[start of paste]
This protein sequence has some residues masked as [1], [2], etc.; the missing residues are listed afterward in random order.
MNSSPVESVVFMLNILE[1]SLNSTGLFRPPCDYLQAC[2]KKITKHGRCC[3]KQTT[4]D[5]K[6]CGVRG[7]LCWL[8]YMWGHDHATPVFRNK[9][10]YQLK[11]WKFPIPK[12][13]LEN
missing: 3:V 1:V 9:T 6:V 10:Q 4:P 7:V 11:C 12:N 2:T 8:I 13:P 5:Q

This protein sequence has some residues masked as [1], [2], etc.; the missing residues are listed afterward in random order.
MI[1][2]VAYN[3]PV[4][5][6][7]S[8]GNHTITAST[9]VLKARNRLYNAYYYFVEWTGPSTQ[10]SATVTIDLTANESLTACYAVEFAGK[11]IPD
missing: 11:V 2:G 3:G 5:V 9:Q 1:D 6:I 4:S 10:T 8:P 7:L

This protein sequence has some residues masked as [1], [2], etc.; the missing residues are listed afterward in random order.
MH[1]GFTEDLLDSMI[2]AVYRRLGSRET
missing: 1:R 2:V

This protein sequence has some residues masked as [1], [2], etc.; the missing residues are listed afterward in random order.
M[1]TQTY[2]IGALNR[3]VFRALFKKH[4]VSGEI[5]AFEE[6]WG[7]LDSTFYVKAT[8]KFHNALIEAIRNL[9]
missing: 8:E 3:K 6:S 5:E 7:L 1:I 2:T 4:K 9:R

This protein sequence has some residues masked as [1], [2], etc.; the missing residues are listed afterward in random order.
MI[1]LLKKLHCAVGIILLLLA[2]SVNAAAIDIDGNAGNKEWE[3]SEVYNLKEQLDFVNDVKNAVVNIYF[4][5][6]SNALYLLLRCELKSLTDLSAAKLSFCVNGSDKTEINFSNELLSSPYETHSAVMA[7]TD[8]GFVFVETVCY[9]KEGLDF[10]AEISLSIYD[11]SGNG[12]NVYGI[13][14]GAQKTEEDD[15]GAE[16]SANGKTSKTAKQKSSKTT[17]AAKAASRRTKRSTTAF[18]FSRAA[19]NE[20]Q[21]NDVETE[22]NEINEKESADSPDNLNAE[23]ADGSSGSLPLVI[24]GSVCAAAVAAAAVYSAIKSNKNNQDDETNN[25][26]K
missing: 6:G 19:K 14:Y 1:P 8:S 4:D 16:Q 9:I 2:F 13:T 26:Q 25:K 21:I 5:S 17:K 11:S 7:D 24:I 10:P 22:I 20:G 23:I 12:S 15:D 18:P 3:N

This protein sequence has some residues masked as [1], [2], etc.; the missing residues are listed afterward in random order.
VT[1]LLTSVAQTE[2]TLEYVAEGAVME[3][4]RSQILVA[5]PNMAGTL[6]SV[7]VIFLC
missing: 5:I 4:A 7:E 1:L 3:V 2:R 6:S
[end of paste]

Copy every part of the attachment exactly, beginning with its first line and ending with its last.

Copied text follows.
This protein sequence has some residues masked as [1], [2], etc.; the missing residues are listed afterward in random order.
MNSSPVESVVFMLNILE[1]SLNSTGLFRPPCDYLQAC[2]KKITKHGRCC[3]KQTT[4]D[5]K[6]CGVRG[7]LCWL[8]YMWGHDHATPVFRNK[9][10]YQLK[11]WKFPIPK[12][13]LEN
missing: 3:V 1:V 9:T 6:V 10:Q 4:P 7:V 11:C 12:N 2:T 8:I 13:P 5:Q

This protein sequence has some residues masked as [1], [2], etc.; the missing residues are listed afterward in random order.
MI[1][2]VAYN[3]PV[4][5][6][7]S[8]GNHTITAST[9]VLKARNRLYNAYYYFVEWTGPSTQ[10]SATVTIDLTANESLTACYAVEFAGK[11]IPD
missing: 11:V 2:G 3:G 5:V 9:Q 1:D 6:I 4:S 10:T 8:P 7:L

This protein sequence has some residues masked as [1], [2], etc.; the missing residues are listed afterward in random order.
MH[1]GFTEDLLDSMI[2]AVYRRLGSRET
missing: 1:R 2:V

This protein sequence has some residues masked as [1], [2], etc.; the missing residues are listed afterward in random order.
M[1]TQTY[2]IGALNR[3]VFRALFKKH[4]VSGEI[5]AFEE[6]WG[7]LDSTFYVKAT[8]KFHNALIEAIRNL[9]
missing: 8:E 3:K 6:S 5:E 7:L 1:I 2:T 4:K 9:R

This protein sequence has some residues masked as [1], [2], etc.; the missing residues are listed afterward in random order.
MI[1]LLKKLHCAVGIILLLLA[2]SVNAAAIDIDGNAGNKEWE[3]SEVYNLKEQLDFVNDVKNAVVNIYF[4][5][6]SNALYLLLRCELKSLTDLSAAKLSFCVNGSDKTEINFSNELLSSPYETHSAVMA[7]TD[8]GFVFVETVCY[9]KEGLDF[10]AEISLSIYD[11]SGNG[12]NVYGI[13][14]GAQKTEEDD[15]GAE[16]SANGKTSKTAKQKSSKTT[17]AAKAASRRTKRSTTAF[18]FSRAA[19]NE[20]Q[21]NDVETE[22]NEINEKESADSPDNLNAE[23]ADGSSGSLPLVI[24]GSVCAAAVAAAAVYSAIKSNKNNQDDETNN[25][26]K
missing: 6:G 19:K 14:Y 1:P 8:S 4:D 16:Q 9:I 2:F 13:T 26:Q 25:K 21:I 5:S 17:K 11:S 7:D 24:I 10:P 22:I 20:G 23:I 12:S 15:D 18:P 3:N

This protein sequence has some residues masked as [1], [2], etc.; the missing residues are listed afterward in random order.
VT[1]LLTSVAQTE[2]TLEYVAEGAVME[3][4]RSQILVA[5]PNMAGTL[6]SV[7]VIFLC
missing: 5:I 4:A 7:E 1:L 3:V 2:R 6:S